Computed tomography (CT) is an imaging technique that can be performed quickly in many cases. It shows bone structures in detail. It is not as sensitive as an MRI for imaging spinal metastases. The examination is performed with X-rays and, in addition, usually with a contrast medium for better visualization of the tumor..

Positron emission tomography
Positron emission tomography (PET) is a whole-body screening method used in nuclear medicine to detect metastases in patients with known carcinoma. Sensitivity is high, but image morphological detail is low. At the end of 2020, the world's fastest PET-CT scanner was put into operation at the University Department of Nuclear Medicine at Inselspital. Using the latest technology, this scanner enables excellent examination quality with shorter examination times and reduced radiation exposure for our patients.

An X-ray is a quick and easy examination to perform. However, it is not specific, so that only indirect signs of metastasis such as pathological fractures or changes in the bone structure can be revealed.

Digital subtraction angiography
Digital subtraction angiography (DSA) is necessary only in exceptional cases and is used primarily in the diagnosis of vascular pathologies and for their diagnostic differentiation from tumors (e.g. arteriovenous malformations (AVM) with myelopathy signal in MRI imaging).

In addition to the decisive imaging examinations, increased activity of alkaline phosphatase, hypocalcemia, and an increased value for the prostate-specific antigen (PSA) are often found in prostate carcinoma. For an accurate diagnosis, tumor markers must be determined during the tumor search. CSF diagnostics rarely yield decisive cytological findings.

What is the therapy for vertebral metastases?

Metastases in the spine represent a complex situation in the context of an underlying malignant systemic disease. Therefore, therapy planning always occurs in an interdisciplinary manner with the treating oncologists, radio-oncologists, and neurosurgeons.

Classification of patients

The urgency of the clarification and treatment depends on the respective neurological status of the patient. Here, a distinction is made between three groups:

Group 1: Emergency
New symptoms of a new or progressive neurological disorder due to spinal cord compression have a high risk of rapid deterioration. Therefore, rapid diagnosis and urgend treatment within hours are necessary.

Group 2: Urgent
Mild or stable symptoms of neurologic dysfunction due to spinal cord compression and signs of nerve root irritation or damage (radiculopathy) should be assessed within 24 hours and then treated promptly if necessary.

Group 3: Elective
Back pain without neurological disorders can be clarified on an outpatient basis within days, and treatment can be carried out as scheduled.

Therapy choice

The choice of therapy depends on the type of underlying carcinoma, the localization, the stability of the spine, the duration and severity of symptoms, and the patient's general condition. Various classification systems (Tomita Score, Tokuhashi Score, or Spinal Instability Neoplastic Score) help in deciding whether surgery is necessary and, if so, what type of surgery. However, these classifications are not universally applicable and therefore do not always help in decision-making. Rather, they guide what is essentially an interdisciplinary decision-making process.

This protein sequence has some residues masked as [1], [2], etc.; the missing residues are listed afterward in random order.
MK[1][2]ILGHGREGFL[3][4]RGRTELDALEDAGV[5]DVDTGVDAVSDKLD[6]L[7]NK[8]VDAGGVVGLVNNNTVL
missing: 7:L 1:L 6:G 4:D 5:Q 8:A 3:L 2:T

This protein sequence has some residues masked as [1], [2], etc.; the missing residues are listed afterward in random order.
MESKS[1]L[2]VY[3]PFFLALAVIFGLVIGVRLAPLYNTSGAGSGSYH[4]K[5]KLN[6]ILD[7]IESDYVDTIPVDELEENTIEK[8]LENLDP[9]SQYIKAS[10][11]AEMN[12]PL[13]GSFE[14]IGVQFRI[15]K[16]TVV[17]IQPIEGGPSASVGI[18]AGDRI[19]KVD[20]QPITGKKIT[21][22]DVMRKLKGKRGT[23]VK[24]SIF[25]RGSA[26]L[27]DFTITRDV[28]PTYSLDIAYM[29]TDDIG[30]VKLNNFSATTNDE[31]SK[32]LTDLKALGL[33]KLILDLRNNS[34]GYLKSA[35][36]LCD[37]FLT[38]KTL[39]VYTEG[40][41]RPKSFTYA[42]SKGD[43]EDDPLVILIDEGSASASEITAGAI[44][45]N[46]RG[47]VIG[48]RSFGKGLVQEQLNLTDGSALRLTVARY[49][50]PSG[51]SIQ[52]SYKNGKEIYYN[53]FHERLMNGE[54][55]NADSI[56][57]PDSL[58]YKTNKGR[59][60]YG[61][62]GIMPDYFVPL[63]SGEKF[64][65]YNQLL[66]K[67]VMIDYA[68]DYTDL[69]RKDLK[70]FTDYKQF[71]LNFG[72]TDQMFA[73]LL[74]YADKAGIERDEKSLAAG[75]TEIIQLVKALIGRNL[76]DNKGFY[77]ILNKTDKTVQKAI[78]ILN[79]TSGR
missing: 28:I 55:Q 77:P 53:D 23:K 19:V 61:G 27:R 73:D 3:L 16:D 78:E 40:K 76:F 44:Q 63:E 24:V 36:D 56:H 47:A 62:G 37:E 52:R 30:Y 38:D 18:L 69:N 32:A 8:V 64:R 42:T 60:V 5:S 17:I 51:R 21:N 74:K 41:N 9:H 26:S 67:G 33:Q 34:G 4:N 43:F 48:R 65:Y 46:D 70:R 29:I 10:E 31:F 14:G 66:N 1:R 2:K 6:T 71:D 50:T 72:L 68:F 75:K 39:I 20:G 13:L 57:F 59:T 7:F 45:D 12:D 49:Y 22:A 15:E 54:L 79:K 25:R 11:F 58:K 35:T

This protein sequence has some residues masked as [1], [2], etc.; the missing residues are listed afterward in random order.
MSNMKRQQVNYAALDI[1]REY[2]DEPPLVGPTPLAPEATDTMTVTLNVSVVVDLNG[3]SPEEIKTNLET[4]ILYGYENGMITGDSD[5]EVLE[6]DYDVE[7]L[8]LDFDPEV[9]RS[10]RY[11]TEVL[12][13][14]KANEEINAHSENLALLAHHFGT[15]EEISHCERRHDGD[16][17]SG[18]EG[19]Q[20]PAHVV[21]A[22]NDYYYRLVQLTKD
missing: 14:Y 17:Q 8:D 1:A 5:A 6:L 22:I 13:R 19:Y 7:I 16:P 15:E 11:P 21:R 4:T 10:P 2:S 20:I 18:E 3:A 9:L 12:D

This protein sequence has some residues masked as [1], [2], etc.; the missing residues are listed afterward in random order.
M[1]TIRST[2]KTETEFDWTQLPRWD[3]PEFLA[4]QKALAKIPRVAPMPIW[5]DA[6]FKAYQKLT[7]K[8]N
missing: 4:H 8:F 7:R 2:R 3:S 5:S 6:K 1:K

The primary goal of therapy is to reduce (debulk) or completely resect the tumor to relieve pressure on the spinal cord and affected nerve roots and provide pain relief.

The choice is a combination of the following therapeutic options:

Drug treatment

Cortisone helps to reduce the acute swelling and pressure on the nerve structures. This can temporarily reduce symptoms and significantly reduce pain.

Bisphosphonates originate from the treatment of osteoporosis. They can prevent further bone loss and also bring about pain relief.

Hormone preparations are also used for some tumors.

Irradiation of the tumor

Radiation of the tumor in our Department of Radio-Oncology can effectively reduce tumor cells. Technically, different types of irradiation are used. It can be performed as a stand-alone treatment or can be performed following surgery.


Surgery becomes necessary when there is rapid neurologic deterioration that has not been present for long. The most commonly used technique to decompress the spinal cord is laminectomy, in which part of the bony vertebral body is removed. However, this does not always reach the tumor well and creates further instability of the spine.

If there is instability or relevant deformity due to damage to the bony structures, stabilization and reconstruction of the spinal structures must be performed. Classification systems such as the SINS score are used to assess whether surgical stabilization is necessary. Factors such as localization of the metastasis, the extent of damage, and position of the vertebral bodies in relation to each other are considered *.

Kyphoplasty or vertebroplasty

A kyphoplasty or vertebroplasty is a treatment used for pathological fractures of the vertebral bodies. In both methods, cement is inserted into the vertebral body through a small incision. In kyphoplasty, a balloon is inflated in the vertebral body for this purpose, forming a cavity into which the bone cement is then filled in a controlled manner. This method primarily treats pain and leads to a functional improvement in 84% of those affected.

What is the prognosis for vertebral metastases?

The overall prognosis in cancer patients with bone metastases is basically dependent on the prognosis of the primary tumor. Priorities for us are pain control, preservation of spinal stability, and prevention or at least improvement of a paraplegic syndrome. Overall, numerous factors can improve or worsen prognosis *.

Favorable factors are:

  • no metastases in other organs
  • a single bone metastasis
  • carcinomas of the breast and kidney, lymphomas or myelomas as primary tumors

Unfavorable factors are:

  • multiple metastases
  • pathological fractures
  • lung carcinoma as primary tumor
  • failure of neurological functions

The status of neurological functions prior to surgery or other therapies also significantly determines the outcome. In particular, walking ability and sphincter function are essential; thus, complete loss of sphincter function is an unfavorable prognostic factor and is usually irreversible *.

The location of metastasis in the skeleton does not explicitly affect prognosis, but significantly determines the options for surgical treatment.